Just then Dima, the director of the rehab center, burst from a building and stood between us. Very calmly, Dima approached the man, put his arm around his shoulder, and led him to a nearby bench. Gradually my teammates returned. We watched for the next 10 or so minutes as Dima talked to the man, then walked him back to the village as if nothing it happened.

Later, I asked Dima, “what was that all about?” His reply, “you don’t need to know.” I just shrugged, because so much of the Russian mind was still a mystery to me.

The next day, we were packed up and ready to start our journey toward home. On our way to board the train back to Moscow, we had one last speaking assignment at Holy Trinity Church. That completed, I was rushing toward the door when somebody grabbed my arm.

The man who now held onto my arm was Sergei. No ordinary Sergei, we had nicknamed him Inna’s Sergei. Yes, the same Inna as in the baptismal picture. This was her husband. I had met Inna on my second day in camp and Sergei shortly after that. We knew each other to nod to, and I’m sure Inna had told him about the conversation she and I had a week before this.

I really didn’t have time for this, but didn’t want to offend Sergei. As he pulled me from the doorway of the church toward an open space outside, he also reached out and grabbed hold of one of our interpreters, indicating he had something he wanted to communicate before we left.

We had barely found a quiet place to talk, before he plunged into rapid-fire Russian. “I know who you are, David,” he began. “Inna and I have watched you this week. We saw your team at work and play. We have heard you speak to the campers.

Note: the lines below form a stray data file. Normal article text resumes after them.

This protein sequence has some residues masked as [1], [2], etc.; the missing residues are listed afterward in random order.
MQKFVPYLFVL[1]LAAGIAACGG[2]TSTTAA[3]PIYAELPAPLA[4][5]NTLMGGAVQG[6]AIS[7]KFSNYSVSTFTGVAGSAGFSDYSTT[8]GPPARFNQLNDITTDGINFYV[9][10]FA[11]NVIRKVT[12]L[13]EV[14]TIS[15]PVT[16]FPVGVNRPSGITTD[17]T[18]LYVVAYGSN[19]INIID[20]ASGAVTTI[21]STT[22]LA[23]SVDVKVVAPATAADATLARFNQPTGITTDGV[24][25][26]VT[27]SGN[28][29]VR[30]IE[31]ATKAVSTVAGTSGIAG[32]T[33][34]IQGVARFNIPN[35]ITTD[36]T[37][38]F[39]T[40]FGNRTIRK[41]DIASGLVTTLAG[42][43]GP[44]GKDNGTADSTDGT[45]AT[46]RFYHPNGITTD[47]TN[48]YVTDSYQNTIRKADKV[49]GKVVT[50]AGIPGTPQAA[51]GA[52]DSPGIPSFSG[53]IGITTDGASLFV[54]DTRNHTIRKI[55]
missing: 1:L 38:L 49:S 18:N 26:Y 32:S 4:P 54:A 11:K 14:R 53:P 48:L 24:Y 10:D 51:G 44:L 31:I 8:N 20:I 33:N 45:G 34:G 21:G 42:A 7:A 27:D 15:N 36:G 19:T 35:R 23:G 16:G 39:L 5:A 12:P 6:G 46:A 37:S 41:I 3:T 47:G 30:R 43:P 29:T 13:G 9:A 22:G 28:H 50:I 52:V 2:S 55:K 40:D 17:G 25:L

“You know we are still new Christians. We watch the people who come here to help us so that we can see how other Christians live.” I wondered where he was going with this. “We were watching yesterday.”

Yesterday, I wondered? Then I remembered. Yesterday! I waited for him to continue.

“You and others have set a good example for us. We’ve learned a lot, but there is more. We have seen how you all are serving the Lord by serving us.” With a smile he continued, “I don’t think you planned yesterday’s encounter as part of your work, but God wanted me to see that so I could know to trust you.

“I know the people in your team are doing this for just a week or so and then will go back to their lives in the United States. But you are a missionary. This is your job, you do it all the time, and you seem to enjoy it. Inna and I want to be like you. We want to be missionaries. Tell us what to do.”

What a moment! There have been few times in my life when I found myself speechless. This was one. I knew our team had not been the only instrument God used in bringing Sergei and Inna to this point. I thought of Paul’s words in 1Corinthians that one Christian worker might sow the seed, another might water and care for the seed, but God brings the seed to full fruit. God had used many people in the process of turning Sergei and Inna to himself and leading them this far. I was overwhelmed to think that we had been given the privilege of being here at the moment in time when God was putting new direction into their lives.